Dismiss Notice
Join Physics Forums Today!
The friendliest, high quality science and math community on the planet! Everyone who loves science is here!

Homework Help: Calculus II homework help

  1. Oct 18, 2006 #1
    Calculus II homework help....

    Hi,
    I am new to this forum and I found about this forum on talk.collegeconfidential.com. Well I have been having some trouble with my Calc II work . It would be great if someone could explain this problem to be

    Find the total length of the astroid x=a (cos t)^3, y=a (sin t)^3, where a>0.

    I think I know how to find the equation for the integral but I don't know how to find the limits.

    Here is the work that I did so far:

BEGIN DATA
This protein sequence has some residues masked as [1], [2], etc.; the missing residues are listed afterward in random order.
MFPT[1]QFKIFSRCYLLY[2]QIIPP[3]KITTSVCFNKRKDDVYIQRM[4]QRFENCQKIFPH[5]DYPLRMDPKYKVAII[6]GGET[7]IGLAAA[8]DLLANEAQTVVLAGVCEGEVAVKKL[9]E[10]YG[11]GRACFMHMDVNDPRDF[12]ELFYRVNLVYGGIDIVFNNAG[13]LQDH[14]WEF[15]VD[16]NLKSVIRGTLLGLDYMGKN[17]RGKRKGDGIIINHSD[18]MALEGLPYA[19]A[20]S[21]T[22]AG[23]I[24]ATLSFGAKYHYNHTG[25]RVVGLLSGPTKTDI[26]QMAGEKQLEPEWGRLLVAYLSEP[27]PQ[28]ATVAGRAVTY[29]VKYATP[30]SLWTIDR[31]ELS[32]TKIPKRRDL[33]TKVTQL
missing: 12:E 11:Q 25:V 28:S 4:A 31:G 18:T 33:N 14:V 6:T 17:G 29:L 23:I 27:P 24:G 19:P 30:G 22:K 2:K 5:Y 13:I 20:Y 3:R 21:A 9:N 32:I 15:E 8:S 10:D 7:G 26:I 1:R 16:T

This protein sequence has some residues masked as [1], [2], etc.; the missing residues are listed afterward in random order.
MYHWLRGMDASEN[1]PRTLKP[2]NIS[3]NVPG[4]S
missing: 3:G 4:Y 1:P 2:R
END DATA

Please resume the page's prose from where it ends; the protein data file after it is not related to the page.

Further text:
x'=-3a cos^2 sin
    y'= 3a sin^2 cos

    I set those equal to zero to find the critical points. I got 0, pi/2, pi, 3pi/2, 2pi. Then I got stuck. I tried graphing it in the parametric mode in my calculator but I got a weird looking graph...

    Any help would be appreciated. Thanks.
     
    Last edited: Oct 18, 2006
  2. jcsd
  3. Oct 19, 2006 #2

    HallsofIvy

    User Avatar
    Science Advisor

    It should be easy to see that the limits are t= 0, t= [itex]2\pi[/itex]. You graph should be a diamond with sides "bulging" inward. Because the graph is in all four quadrants, each of x, y must be both positive and negative and you only get that for sine and cosine with the variable going from 0 to 2[itex]\pi[/itex].
     
    Last edited by a moderator: Oct 20, 2006
  4. Oct 19, 2006 #3
    Thank you.
     
Share this great discussion with others via Reddit, Google+, Twitter, or Facebook